* Eugene Delacroix, artist quote on the theatre-play Faust, he visited in London: a letter (written in England) to J. B. Pierret, 18 June 1825; as quoted in ”Letters of the great artists – from Blake to Pollock -”, Richard Friedenthal, Thames and Hudson, London, 1963, p. 67

- Well! A general invasion: Hamlet rears his hideous head, Othello is preparing his dagger, that essentially murderous weapon, subversive of all good theatrical government. What more, who knows… …King Lear is to tear his eyes before a French audience. It should be a point of dignity for the Academy to declare that all imports of this kind are incompatible with public morals. Farewell good taste! In any case, equip yourself with a stout coat of mail under your evening dress. Beware of the Classicist’s daggers, or rather, sacrifice yourself valiantly for our barbarian pleasure..
* Delacroix, source of the quote on Hamlet of Shakespeare, n a letter to Victor Hugo, 1828; as quoted in ”Letters of the great artists – from Blake to Pollock -”, Richard Friedenthal, Thames and Hudson, London, 1963, p. 67

- ..I am not doing very much as yet. I am put out by this manner of the Salon. They will end by persuading me that I have produced a veritable fiasco. But I am not yet entirely convinced of it. Some say it is a complete downfall; that the “Death of Sardanaplus” (Delacroix’s painting, painted after the drama, written by Byron, fh) is that of the Romantics, inasmuch as Romantics do exist; others merely say that I am an ‘inganno’ (a fraud)… …So I say they are all imbeciles, that the picture has its qualities and its defects, and that while there are some things I could wish to be better, there are not a few others that I think myself fortunate to have created, and which I wish them.
* source of his artist quote on the painting Death of Sardanaplus and its Romantic character, from: a letter to his friend Charles Soulier, 11 March 1828; as quoted in ”Letters of the great artists – from Blake to Pollock -”, Richard Friedenthal, Thames and Hudson, London, 1963, pp. 67-68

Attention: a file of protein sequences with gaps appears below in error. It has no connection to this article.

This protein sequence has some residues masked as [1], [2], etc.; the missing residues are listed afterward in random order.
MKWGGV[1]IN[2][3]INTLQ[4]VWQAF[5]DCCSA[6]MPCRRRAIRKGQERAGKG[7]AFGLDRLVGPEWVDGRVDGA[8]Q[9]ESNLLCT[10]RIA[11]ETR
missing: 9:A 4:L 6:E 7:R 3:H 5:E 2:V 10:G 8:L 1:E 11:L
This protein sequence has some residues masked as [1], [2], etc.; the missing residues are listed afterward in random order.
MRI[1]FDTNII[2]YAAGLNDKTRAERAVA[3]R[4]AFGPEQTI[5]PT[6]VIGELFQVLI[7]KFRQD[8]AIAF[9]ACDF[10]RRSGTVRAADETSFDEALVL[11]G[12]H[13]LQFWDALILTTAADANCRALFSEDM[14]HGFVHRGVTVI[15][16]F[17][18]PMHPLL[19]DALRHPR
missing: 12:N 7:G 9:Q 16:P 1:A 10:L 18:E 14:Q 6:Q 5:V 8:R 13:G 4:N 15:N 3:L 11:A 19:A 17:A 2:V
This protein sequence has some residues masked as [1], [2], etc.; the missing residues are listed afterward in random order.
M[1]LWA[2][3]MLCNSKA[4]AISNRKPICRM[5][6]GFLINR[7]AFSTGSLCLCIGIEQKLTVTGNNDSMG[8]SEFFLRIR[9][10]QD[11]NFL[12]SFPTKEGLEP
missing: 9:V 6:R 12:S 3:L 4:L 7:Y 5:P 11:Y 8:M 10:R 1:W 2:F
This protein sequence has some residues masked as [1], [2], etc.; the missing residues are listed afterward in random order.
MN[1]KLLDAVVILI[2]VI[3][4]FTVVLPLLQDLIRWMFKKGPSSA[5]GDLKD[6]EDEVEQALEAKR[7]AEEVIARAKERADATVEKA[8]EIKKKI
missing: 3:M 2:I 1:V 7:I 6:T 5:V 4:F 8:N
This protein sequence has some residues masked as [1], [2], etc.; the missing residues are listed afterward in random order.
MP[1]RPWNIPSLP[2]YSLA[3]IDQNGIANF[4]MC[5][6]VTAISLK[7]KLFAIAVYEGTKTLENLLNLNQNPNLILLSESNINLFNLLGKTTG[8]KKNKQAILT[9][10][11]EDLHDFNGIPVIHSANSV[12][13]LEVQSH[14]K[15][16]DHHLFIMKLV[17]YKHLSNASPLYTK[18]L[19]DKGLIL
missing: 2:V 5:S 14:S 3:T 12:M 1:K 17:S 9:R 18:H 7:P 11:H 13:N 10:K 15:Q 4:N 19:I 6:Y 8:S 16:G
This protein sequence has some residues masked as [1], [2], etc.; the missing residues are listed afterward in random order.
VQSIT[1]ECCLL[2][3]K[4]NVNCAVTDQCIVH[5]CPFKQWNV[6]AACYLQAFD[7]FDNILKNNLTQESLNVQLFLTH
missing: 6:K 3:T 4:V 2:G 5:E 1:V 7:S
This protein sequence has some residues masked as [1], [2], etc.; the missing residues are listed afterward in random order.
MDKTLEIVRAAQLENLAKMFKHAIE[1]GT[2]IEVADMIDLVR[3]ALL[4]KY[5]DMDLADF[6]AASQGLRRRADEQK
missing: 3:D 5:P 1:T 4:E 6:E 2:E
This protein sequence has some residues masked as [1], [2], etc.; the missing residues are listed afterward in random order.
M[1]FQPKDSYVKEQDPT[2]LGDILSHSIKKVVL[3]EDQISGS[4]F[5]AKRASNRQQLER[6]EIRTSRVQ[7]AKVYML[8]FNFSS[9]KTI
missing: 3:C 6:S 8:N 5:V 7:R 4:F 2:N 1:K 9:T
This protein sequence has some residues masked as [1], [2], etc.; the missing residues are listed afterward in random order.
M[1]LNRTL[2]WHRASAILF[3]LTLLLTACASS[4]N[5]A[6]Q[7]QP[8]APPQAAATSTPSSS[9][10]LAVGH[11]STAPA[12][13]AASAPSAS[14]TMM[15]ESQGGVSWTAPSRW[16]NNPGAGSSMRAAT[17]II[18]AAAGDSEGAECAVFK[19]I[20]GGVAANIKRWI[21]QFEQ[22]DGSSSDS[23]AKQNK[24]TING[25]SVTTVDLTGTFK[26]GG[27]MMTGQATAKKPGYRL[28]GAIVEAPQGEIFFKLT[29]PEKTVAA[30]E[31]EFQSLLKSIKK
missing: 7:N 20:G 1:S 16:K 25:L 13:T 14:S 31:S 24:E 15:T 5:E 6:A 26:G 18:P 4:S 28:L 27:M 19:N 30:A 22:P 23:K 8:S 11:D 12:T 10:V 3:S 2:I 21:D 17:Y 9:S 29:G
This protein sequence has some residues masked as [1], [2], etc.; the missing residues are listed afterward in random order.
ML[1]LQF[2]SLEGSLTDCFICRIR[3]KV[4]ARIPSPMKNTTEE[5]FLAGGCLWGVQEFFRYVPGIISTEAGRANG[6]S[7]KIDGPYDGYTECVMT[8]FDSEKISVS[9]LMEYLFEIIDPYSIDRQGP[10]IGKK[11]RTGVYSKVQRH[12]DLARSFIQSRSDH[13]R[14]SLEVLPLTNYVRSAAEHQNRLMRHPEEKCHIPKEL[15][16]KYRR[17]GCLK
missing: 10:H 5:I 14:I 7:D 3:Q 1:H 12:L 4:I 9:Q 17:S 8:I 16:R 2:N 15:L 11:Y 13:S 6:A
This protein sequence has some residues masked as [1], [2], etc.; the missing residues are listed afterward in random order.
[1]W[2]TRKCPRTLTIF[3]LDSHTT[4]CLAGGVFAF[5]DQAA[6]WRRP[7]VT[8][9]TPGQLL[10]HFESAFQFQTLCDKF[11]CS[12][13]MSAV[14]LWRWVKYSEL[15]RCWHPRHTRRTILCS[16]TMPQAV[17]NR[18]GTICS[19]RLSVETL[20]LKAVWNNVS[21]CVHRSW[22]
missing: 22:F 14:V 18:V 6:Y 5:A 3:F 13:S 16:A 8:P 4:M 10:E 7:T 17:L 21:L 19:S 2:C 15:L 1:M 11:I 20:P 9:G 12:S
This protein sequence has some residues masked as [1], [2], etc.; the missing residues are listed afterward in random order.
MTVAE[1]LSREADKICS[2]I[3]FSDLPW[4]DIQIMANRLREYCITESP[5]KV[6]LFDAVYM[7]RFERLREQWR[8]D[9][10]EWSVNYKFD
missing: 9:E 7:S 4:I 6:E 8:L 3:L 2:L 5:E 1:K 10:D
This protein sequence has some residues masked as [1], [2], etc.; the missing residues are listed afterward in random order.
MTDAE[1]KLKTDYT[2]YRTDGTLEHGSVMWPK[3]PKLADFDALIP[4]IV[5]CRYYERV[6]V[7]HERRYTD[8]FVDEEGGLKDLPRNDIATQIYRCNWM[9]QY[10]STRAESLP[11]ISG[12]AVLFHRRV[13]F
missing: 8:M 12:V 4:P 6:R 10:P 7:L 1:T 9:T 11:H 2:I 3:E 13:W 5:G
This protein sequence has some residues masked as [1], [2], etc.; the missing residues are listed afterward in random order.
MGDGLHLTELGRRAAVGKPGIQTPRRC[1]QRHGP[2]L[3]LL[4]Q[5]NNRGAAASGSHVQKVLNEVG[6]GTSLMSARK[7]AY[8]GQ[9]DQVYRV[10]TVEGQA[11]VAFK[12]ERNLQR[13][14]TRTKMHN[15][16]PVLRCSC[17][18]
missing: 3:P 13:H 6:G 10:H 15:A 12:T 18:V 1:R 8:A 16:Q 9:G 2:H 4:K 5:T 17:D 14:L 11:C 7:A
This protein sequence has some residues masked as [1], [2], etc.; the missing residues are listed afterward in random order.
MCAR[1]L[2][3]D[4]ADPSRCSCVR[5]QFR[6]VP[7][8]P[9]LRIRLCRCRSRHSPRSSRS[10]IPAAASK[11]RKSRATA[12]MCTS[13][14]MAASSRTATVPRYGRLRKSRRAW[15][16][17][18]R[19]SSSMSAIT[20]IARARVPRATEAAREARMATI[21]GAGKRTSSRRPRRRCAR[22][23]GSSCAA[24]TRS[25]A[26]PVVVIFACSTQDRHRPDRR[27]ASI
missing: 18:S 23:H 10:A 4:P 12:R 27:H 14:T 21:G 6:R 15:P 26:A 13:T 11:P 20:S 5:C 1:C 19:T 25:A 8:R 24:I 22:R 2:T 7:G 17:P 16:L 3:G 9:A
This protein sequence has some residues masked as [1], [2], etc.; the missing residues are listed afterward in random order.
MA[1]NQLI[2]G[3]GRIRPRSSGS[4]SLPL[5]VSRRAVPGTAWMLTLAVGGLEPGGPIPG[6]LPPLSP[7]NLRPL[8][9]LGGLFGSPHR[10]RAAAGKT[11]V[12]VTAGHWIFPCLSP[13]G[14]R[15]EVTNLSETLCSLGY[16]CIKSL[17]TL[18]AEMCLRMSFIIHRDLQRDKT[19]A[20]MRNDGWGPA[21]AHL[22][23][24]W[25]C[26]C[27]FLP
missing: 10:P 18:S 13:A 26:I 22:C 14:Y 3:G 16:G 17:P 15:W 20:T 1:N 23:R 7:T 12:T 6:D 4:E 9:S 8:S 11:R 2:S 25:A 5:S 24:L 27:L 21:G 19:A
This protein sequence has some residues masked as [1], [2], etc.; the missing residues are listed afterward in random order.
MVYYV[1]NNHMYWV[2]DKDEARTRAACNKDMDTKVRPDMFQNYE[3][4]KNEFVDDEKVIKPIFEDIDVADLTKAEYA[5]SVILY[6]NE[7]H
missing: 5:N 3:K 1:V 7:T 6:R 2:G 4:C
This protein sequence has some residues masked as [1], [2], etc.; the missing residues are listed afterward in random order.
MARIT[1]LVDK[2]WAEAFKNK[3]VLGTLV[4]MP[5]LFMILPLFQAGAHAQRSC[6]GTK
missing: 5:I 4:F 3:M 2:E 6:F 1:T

- I have started work on a modern subject, a scene on the barricades… …I may not have fought for my country but at least I shall have painted for her… (remark on his famous painting ‘Liberty’, fh)
* Eugene Delacroix, important quote on the making of his famous painting ‘Liberty’s in 1830, from: an unpublished letter to his brother, 18 October 1830’ ( quoted by M. Sérullaz ); as quoted in ”Eugene Delacroix – selected letters 1813 – 1863”, ed. and translation Jean Stewart, art Works MFA publications, Museum of Fine Art Boston, 2001, p. 13

- …that famous idea of ‘beauty’, which is, as everybody says, the goal of the arts. If it is their only goal, what becomes of the men like Rubens, Rembrandt, and all the northern natures generally, who prefer other qualities? Demand purity, In a word beauty… .In general the men of the north tend less in that direction. The Italian prefers ornament. (1847, fh) 
* source of Delacroix’s quote on ‘beauty in art’: “Artists on Art – from the 14th – 20th centuries”, ed. by Robert Goldwater and Marco Treves; Pantheon Books, 1972, London, p. 229

- I see in painters prose writers and poets. Rhyme, measure, and the turning of verses, which is indispensable and which gives them so much vigor, are analogous to the hidden symmetry, to the equilibrium at once wise and inspired, which governs the meeting or separation of lines and spaces, the echoes of color, etc… …but the beauty of verse does not consist of exactitude in obeying rules… …It resides in a thousand secret harmonies and conventions which make up the power of poetry and which go straight to the imagination; in just the same way the happy choice of forms and the right understanding of their relationship act on the imagination in the art of painting. (19 September 1847, fh) 
* Eugene Delacroix, a quote on the distinction in painting between prose and poetry, from: his Journal, as quoted in “Artists on Art – from the 14th – 20th centuries”, ed. by Robert Goldwater and Marco Treves; Pantheon Books, 1972, London, p. 229